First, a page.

The concept of inalienable rights is a moral axiom accepted by some (sort of like the existence of a God with certain preferences, in fact, many conceptions of inalienable rights are specifically beliefs about the existence of a God with specific preferences); its not a material fact or a supportable conclusion.
And, of course, people who agree that inalienable rights exist disagree on what those rights are (even those that agree on the names of inalienable rights disagree on the definitions of the rights that those name attach to.)
> It's pretty obvious that they exist, otherwise nobody would really care about murder, rape, theft, fraud, lying, etc.
The fact that some people care about these things establishes that those people have certain moral preferences; it doesn't establish the existence of inalienable rights (in fact, many of the people who do care about these things do so based on justifications other than inalienable rights.)
Of course, the same argument apply to the axiom that the rights don't exist.
However, there is a lot of weight to the argument that there is a common list of universally reprehensible wrongs (murder, rape, etc.). Inferring rights from those wrongs is reasonable and doesn't require much in way of explaining where they come from.
I'm not sure why people are so eager to disprove the existence of rights, to be honest. The wholesale embrace of moral nihilism seems empirically worse. Or at least, more conservatively, empirically untested and therefore risky.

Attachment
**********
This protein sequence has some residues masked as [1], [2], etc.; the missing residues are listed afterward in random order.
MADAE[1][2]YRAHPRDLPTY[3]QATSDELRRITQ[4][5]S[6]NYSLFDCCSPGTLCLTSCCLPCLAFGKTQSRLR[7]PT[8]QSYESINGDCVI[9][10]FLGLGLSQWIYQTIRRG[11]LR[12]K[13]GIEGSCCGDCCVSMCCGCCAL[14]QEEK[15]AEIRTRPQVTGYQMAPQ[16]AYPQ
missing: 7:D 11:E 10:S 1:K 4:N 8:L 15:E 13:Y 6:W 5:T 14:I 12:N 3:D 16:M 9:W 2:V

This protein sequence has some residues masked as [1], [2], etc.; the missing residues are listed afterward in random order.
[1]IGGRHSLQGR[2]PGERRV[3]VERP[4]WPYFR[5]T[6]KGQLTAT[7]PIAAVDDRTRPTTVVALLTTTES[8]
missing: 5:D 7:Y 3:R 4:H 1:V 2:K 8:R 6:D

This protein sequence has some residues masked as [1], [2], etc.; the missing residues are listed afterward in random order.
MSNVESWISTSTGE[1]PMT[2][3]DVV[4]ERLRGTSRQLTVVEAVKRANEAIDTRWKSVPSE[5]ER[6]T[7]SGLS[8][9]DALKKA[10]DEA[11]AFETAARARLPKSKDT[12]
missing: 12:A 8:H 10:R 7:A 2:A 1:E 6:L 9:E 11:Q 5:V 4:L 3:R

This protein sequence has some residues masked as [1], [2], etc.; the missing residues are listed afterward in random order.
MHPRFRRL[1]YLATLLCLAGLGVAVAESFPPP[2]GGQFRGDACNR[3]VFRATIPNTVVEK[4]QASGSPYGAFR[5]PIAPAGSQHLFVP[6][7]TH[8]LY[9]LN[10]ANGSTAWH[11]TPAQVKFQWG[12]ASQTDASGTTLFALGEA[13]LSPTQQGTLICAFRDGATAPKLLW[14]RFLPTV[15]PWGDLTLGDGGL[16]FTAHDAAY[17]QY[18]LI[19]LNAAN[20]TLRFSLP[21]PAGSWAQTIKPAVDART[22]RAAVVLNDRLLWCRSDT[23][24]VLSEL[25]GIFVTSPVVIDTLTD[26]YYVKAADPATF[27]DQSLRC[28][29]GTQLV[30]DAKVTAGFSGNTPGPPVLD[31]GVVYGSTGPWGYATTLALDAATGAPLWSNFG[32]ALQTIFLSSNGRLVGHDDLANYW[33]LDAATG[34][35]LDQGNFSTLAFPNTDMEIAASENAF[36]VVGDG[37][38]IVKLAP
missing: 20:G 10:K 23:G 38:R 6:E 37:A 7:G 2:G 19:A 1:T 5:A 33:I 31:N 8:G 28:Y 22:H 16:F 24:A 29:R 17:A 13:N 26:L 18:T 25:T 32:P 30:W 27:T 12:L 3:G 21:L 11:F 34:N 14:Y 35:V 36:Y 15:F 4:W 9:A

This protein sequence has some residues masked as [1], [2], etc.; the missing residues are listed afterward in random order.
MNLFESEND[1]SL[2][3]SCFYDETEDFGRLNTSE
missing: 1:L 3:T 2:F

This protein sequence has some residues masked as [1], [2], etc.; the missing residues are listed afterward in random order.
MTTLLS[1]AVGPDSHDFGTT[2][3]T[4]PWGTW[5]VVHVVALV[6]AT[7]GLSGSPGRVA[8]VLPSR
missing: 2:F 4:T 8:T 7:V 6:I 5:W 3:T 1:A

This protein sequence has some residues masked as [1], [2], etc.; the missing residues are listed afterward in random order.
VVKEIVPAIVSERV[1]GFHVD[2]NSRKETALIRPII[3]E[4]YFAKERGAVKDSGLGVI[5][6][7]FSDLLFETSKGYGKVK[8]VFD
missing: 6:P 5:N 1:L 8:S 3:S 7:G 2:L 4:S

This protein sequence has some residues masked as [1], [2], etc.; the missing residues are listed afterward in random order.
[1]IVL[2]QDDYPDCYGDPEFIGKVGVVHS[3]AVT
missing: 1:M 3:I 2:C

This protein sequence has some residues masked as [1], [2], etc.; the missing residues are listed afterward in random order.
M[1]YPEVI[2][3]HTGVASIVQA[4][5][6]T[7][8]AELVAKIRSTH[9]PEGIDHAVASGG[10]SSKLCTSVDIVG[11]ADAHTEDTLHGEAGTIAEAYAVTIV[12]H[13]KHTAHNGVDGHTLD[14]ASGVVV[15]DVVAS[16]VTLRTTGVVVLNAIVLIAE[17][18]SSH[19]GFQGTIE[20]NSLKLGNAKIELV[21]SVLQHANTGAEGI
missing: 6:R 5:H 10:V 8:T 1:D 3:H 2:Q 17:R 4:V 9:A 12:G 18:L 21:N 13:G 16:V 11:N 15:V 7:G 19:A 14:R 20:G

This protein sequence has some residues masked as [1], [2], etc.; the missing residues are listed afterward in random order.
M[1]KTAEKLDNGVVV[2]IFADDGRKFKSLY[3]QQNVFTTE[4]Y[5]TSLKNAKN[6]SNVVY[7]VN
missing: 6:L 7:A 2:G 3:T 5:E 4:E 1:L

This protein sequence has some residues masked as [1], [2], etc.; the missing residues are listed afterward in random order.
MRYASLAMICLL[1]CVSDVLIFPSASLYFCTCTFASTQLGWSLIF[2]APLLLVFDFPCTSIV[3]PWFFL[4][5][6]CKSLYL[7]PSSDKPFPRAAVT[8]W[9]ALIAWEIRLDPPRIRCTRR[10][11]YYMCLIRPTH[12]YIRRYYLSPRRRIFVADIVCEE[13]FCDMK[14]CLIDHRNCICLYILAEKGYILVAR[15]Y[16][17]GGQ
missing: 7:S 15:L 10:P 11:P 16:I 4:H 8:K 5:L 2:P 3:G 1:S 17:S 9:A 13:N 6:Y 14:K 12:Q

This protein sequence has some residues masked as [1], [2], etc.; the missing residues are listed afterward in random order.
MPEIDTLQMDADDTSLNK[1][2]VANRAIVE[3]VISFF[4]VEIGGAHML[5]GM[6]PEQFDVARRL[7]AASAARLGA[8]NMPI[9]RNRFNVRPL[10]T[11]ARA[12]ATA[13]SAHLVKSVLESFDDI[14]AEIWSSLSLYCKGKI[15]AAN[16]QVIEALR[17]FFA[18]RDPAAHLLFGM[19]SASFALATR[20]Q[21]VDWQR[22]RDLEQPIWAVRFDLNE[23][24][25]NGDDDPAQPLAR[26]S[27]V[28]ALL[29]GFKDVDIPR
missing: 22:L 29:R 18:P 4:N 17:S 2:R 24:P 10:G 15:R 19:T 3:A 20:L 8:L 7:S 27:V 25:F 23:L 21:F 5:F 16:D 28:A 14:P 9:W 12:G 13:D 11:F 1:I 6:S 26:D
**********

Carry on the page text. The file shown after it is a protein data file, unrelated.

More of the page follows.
Rights aren't material things, they don't exist in any external sense in any case. A "right" (in the moral, rather than legal, sense), inalienable or otherwise, is a just a statement of someone's moral preference. Clearly, these moral preferences exist in people, and, equally clearly, they differ between people.
> However, there is a lot of weight to the argument that there is a common list of universally reprehensible wrongs (murder, rape, etc.).
No, there's not. Well, I mean, sure, its tautologically true (and unsurprisingly widely accepted) that murder, in the sense of wrongful killing, is wrong.
OTOH, when you try to look for some common universal definition of when killing is wrongful, there's a lot less agreement. (The same is true of the other examples you've named, in the parent on great-grandparent posts.)
So, you've got some vague agreement that there are common names from wrongs, but the actual definitions of the wrongs with those names is different. That doesn't really support all that much of a common idea of wrongs implying a common idea of rights.
> I'm not sure why people are so eager to disprove the existence of rights, to be honest.
I'm not so interested in disproving the existence of rights as in getting people to understand that invoking the idea of "inalienable rights" doesn't really, outside of providing a rhetorical flourish, accomplish anything. Because the existence, and even moreso the definition, of those rights is not universally shared, what the invocation invariably amounts to is a circular argument where the supposedly inalienable right in question is defined in precisely the way needed to support the position the person is arguing for.
Which is perfectly convincing if you already agreed with the conclusion, but entirely unconvincing, if you did not.
"Why should we do (or refrain from doing) X? Because Y is an inalienable right and includes within its scope a mandate to do (or refrain from doing) X." Is just not a meaningful argument.
Unless the discussion is among people who have already agreed to the definition of Y being used.